- Grand Service Star (GSS)
- Distinguished Service Star (DSS)
- Meritorious Service Star (MSS)
- Force Service Star (FSS)
- Corps Medal of Honour (CMH)
- Pass Staff Course Dagger (PSC+)
- National Defence College Dagger (NDC+)
- President and Commander in Chief's Merit Award
Lectures and participationsEdit
His recent seminar and conference highlights include:
- Keynote speaker at the Africa Center for Strategic Studies,National Defence University, Washington DC, January 2009
- Addressed a Seminar at the Africa Center for Strategic Studies, National Defence University, Washington DC, September 2008 on Defense Transformation in Africa.
- Participant at the Forum on African Exit Strategies, Institute for Higher National Defence Studies (IHEDN), Paris, June 2004
- Member Curriculum Review Workshop for Senior Leadership Seminar on the Africa Centre for Strategic Studies/National Defence University, USA
- Facilitator, Seminar on Energy and Security in Africa March 2005
- Participant in the OECD/DAC Workshop on Security System Reforms held in Ghana in December 2005
He was recently a guest lecturer at the Department of Psychology of the Post-Graduate School, University of Ibadan and the Friedrich Ebert Siftung Institute Sensitization Training Workshop for Experts and Personnel in the Security Sector in West Africa. He is also a Guest Lecturer on the Span of Command and Leadership at the National Defense College, Abuja, Nigeria.
- "Nigeria intercepts 'Iran arms ship'".
- Reuters Editorial (16 November 2010). "Nigeria reports Iran arms seizure to U.N." Reuters.
- "Iran arms smuggling details to be disclosed". Telegraph.co.uk. 13 January 2011.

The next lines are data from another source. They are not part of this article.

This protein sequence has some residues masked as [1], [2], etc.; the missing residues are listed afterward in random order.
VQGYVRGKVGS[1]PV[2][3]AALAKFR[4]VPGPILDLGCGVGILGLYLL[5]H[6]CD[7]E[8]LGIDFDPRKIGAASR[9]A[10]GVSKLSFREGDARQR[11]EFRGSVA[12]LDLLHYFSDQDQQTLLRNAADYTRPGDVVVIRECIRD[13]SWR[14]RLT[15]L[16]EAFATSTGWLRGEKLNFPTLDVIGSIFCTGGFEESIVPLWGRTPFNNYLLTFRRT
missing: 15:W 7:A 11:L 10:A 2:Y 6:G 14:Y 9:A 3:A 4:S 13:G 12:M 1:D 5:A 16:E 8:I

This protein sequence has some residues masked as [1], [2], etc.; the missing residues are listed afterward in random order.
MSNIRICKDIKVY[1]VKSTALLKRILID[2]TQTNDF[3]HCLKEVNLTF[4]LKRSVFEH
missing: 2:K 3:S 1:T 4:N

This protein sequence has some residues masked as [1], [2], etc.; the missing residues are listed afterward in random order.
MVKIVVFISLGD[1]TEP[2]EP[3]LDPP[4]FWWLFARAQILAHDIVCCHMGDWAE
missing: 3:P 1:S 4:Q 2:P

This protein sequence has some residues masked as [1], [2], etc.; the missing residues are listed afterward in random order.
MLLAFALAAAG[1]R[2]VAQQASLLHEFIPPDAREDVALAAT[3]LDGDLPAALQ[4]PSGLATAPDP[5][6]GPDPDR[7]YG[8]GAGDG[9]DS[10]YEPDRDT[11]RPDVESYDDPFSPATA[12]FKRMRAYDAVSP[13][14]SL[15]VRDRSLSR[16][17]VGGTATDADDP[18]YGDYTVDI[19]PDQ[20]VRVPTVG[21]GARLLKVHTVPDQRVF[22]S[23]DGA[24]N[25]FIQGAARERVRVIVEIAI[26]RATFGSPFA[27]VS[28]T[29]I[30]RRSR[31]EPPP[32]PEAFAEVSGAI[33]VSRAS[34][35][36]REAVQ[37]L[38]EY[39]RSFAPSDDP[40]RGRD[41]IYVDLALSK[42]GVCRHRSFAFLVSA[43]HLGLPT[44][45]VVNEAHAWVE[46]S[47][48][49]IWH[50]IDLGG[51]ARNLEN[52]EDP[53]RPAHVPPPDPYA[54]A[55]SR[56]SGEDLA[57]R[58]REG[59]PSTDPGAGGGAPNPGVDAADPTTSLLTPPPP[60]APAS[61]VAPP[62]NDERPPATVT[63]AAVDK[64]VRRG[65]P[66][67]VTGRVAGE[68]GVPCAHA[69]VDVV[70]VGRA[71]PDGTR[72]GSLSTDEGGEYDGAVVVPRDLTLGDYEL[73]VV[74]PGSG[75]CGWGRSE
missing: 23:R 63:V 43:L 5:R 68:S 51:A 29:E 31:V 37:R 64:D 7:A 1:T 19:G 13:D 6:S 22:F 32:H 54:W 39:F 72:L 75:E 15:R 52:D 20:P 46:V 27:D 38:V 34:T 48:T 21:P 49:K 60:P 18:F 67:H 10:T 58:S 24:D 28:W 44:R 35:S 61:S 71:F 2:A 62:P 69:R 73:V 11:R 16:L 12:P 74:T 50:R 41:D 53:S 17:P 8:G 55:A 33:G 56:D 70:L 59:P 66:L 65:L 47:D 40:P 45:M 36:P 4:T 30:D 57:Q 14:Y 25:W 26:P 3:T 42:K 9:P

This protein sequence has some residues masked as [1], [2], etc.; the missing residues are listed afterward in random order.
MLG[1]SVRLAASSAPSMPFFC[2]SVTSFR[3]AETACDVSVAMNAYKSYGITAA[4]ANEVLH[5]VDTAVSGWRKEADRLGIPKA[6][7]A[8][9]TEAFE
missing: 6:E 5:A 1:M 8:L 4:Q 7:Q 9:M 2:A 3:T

- "Iran: Arms Shipment Intercepted in Nigeria was a 'Misunderstanding," CNN, November 15, 2010.
- Bashir, Misbahu (2011-08-16). "Nigeria: Insurgency - U.S. Pledges Support for Military". Daily Trust (Abuja). Retrieved 2017-12-21.
- "CIA Hosts General Azazi at Reagan Library Symposium," Atlantisphere, November 11, 2011.
- "Statement by the Press Secretary on Nigeria". whitehouse.gov.
- "News -- National Security Reform Agenda coming, says Azazi • Police to establish Intelligence School".
- Ahuraka Isah, "Federal High Court Ordered Senator Mohammed Ali Ndume to Kuje Prison," AllAfrica.com, December 16, 2011.
- Ahamefula Ogbu and Seriki Adinoyi, "In Jos, Christian, Muslim Leaders Seal Peace Deal," This Day Live (Lagos, Nigeria), December 28, 2011. Archived January 9, 2012, at the Wayback Machine
- "Does Nigeria's Taliban have the West in its sights?". Telegraph.co.uk. 28 December 2011.
- "Azazi Rules Out Changes in Leadership of Security Agencies," Nigerian Tribune, December 28, 2011.
- "Boko Haram: Emerging Threat to the U.S. Homeland," Report of the Subcommittee on Counterterrorism and Intelligence, Committee on Homeland Security, U.S. House of Representatives, November 30, 2011.
- Owoye Andrew Azazi, "Combating a Common Terrorist Threat: Time for a Strategic Security Relationship Between the U.S. and Nigeria," Washington Times, January 5, 2012.
- "Nigerian governor, officials die in copter crash". The Times of India.
- "UPDATE: Gov Yakowa, Azazi, 4 Others Killed In Helicopter Crash". leadership.ng. 2012-12-15. Archived from the original on December 17, 2012. Retrieved 2012-12-15. Cite uses deprecated parameter